Archive for February, 2009

Boulder Canyon from 1st Water

Thursday, February 26th, 2009

This hike, in the western Superstitions, was a complex combination of several trails foring a loop that hit several highlights of the area.

Date Hiked: 31 Jan 2008

Companions: none

Actual mileage : 13 miles

Actual time: 10am to 7pm

I got my butt kicked on this hike, mostly because Boulder Creek was running at well above normal level and I stopped counting crossings at 12. It was, however, one of the few hikes where water was never a problem.

There were pockets of ice on the trail when I started, but by late afternoon I had shed clothes down to my t-shirt. The shadow of the sign near the second Black Mesa junction was indeed quite long. If the details about the latter portions of the Dutchman Trail seem scanty, I walked that part by flashlight.

And it was getting loooong....

And it was getting loooong....

In my opinion, this was the best and hardest hike I took in the western Supes.

Superstitions of the Superstitions

Tuesday, February 24th, 2009

The Superstition Wilderness is one of the long-suspected homes to the Lost Dutchman Mine, and a good deal of folklore surrounds it – much of which I ignored in the book for space considerations.

My personal theory is that the earthquake in the 1890’s wiped out whatever hole in the ground Jacob Waltz was pulling gold out of. Even so, the area is not geologically promising for gold. The most likely source is the Peralta expedition,  a Spanish column which supposedly hauled gold across the region when they were assaulted by Apaches or Yavapai (probably Yavapai).

The wilderness area, established in 1940, covers 160,000 acres of rugged mountains, and can be roughly divided into the western, or lower Supes, primarily covered in desert, and the eastern or higher Supes, primarily covered with transition chapparal or pine forest. The western edge butts up against the eastern edge of the Phoenix metro area (namely Apache Junction) and this accessibility has made it one of the most visited wilderness areas in the system. Conversely, there are parts of the central and eastern Supes where they may never find your body.

Hiking in the Superstitions is all about water, even in the cooler months. It’s the middle of February right now in Phoenix, and our high temp was 89F. Many springs are notoriously unreliable. Find out first. (HikeAZ – link to the right – has a going chat board on that very subject.)

There are only a few trailheads, all in the western portion, that can be reached in a late model Buick Century. All of the others require at least HC, probably 4WD. A few are simply impassable in foul weather.

The Forest Service has a decent over-view pamphlet – free at any ranger station. Also, if you want to explore these mountains in fie detail, pick up Hiker’s Guide to the Superstition Wilderness by Jack Carlson and Elizabeth Stewart. (not a Menasha Ridge title – you’ll have to copy/paste/google yerself).

Unexpected Hiatus

Sunday, February 22nd, 2009

I have a day job, and sometimes it just sucks up all my energy. So I missed a few posts. (4, going by the schedule).

Did anyone miss me?

I have had, to date, 70 comments, one from WordPress congradulating me on the blog, and the rest spam.

Not even devious spam – insultingly obvious spam.

So, if you read this, take a second to write a comment. Thanks.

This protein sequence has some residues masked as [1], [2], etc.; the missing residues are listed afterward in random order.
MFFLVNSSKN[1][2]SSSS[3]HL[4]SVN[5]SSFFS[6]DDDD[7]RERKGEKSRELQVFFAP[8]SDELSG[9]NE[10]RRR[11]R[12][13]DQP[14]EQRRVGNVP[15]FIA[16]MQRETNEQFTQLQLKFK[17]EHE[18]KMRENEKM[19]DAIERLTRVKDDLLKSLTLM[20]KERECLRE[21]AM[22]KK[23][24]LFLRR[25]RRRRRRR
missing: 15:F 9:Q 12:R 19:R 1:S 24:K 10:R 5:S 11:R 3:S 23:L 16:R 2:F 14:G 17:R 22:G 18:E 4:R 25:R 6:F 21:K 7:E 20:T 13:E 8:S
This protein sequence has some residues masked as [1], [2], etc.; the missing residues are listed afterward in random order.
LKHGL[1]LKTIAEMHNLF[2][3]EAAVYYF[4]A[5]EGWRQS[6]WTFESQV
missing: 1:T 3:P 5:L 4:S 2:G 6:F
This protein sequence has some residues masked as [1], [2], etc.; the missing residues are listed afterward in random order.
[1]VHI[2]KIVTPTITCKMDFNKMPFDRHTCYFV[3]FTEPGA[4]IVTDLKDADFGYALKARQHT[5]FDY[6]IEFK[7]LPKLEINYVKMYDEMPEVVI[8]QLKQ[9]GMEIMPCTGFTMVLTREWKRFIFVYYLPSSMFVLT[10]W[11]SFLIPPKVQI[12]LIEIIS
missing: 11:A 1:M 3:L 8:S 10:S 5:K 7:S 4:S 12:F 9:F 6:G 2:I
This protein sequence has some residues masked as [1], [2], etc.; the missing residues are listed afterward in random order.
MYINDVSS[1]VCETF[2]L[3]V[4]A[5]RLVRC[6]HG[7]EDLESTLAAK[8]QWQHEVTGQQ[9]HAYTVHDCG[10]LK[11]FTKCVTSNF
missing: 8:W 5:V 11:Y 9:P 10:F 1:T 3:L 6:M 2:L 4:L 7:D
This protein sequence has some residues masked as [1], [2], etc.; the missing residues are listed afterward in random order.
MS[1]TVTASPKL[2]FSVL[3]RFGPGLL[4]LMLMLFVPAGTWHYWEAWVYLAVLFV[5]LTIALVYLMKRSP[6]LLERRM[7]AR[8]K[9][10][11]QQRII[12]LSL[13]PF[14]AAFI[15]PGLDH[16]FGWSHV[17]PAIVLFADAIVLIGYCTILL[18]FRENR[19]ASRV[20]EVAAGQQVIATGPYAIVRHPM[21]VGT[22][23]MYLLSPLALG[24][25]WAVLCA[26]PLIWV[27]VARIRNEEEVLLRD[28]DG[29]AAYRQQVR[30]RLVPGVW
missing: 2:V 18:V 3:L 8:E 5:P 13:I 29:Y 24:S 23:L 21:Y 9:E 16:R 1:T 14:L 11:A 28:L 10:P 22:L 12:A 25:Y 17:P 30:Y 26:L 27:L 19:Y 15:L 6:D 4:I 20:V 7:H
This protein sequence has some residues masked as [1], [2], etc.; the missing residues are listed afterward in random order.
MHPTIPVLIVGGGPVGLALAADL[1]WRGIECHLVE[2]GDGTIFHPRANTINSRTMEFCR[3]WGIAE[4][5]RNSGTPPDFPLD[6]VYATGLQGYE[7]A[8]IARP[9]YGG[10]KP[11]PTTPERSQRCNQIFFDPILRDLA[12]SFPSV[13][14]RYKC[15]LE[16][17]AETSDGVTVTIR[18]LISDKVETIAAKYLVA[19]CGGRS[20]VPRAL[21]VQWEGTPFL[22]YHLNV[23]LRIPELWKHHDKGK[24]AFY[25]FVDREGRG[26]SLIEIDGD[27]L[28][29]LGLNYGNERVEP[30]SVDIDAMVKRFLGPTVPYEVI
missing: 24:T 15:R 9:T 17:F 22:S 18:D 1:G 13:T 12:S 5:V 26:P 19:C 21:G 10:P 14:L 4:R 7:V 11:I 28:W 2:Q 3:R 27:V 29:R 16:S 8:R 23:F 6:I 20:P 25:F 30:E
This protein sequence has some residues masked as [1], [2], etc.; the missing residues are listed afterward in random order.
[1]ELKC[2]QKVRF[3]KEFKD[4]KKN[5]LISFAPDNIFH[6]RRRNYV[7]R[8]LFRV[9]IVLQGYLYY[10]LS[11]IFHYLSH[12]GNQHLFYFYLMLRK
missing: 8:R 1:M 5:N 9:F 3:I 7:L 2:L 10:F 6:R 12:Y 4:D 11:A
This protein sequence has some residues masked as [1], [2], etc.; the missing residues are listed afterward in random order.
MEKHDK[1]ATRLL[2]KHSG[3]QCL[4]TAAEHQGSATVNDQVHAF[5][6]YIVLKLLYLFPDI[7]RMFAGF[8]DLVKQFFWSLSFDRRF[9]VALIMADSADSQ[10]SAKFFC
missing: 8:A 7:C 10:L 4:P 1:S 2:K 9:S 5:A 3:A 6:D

While I’m whining, the absence of photos signifies that I’ve used up my 10MB limit.

Which is sad on several levels.

OK. Real posts after this. I promise.

Alamo Canyon Trail

Sunday, February 8th, 2009

[Part of a series of beyond the page info of the hkes covered in Day and Overnight Hikes in the Tonto National Forest.]

Alamo Canyon Trail, near Superior, AZ, near Picketpost Mountain, is part of both the Arizona Trail and the Grand Enchantment Trail.

Hiked: April 17, 2008

Companions: None

Actual time: 7 hours flat.

April is a bit late in the season to do this hike. Heat became a problem.

I originally intended to use this as a backpacking hike into the White Canyon Wilderness Area, but the trail is sketchy past where I described, and water is even sketchier. Plus, and more decidedly, it got too hot.

That’s still on my To-Do list.

Pass Mountain and Fish Rock

Monday, February 2nd, 2009

Pass Mountain and Fish Rock Pass

[Part of a series of beyond the page info of the hikes covered in Day and Overnight Hikes in the Tonto National Forest.]

Hiked: 23 November 2008

Companions: Ben and Carolyn ( a co-worker)

More info about the Goldfield Mtns Here.

We actually intended to only hike Pass Mountain Loop. But early on, we took the wide trail that runs along side of the wash, instead of crossing the wash, and didn’t realize the error until we were already on top of bulldog saddle.

So this is one of the Happy Accident hikes in the guidebook.

We circled around the east and then north slopes of Peak 3163 until we re-united with the Pass Mtn trail, where we ate lunch, and engaged in a bit of (futile) geo-caching.

I learned that there is such a thing as productively lost.

The pygmy sag I mention of pg 38

I also learned that I have enough trouble getting back to the car by sunset (a side-effect becoming productively lost) without adding geo-caching to the itinerary.

Carolyn is as fearless as I am, which has many advantages, but it left Ben as the sole Voice of Restraint on the expedition.

The cholla "family" mentioned on pg 38

The cholla "family"

We proceeded counterclockwise around Pass Mountain. That trail is quite a change in culture from the Fish Rock route. While we saw no other people going around Peak 3163, we saw plenty of folks, and dogs, going around Pass Mountain. Too crowded to just hop off the trail and water a palo verde tree, so the restroom on the west side was quite a relief.

I returned on Nov 28th the finish the one section of Pass Mountain that we missed.

The photo of the rock cairn on pg 51 of the guidebook comes from this hike.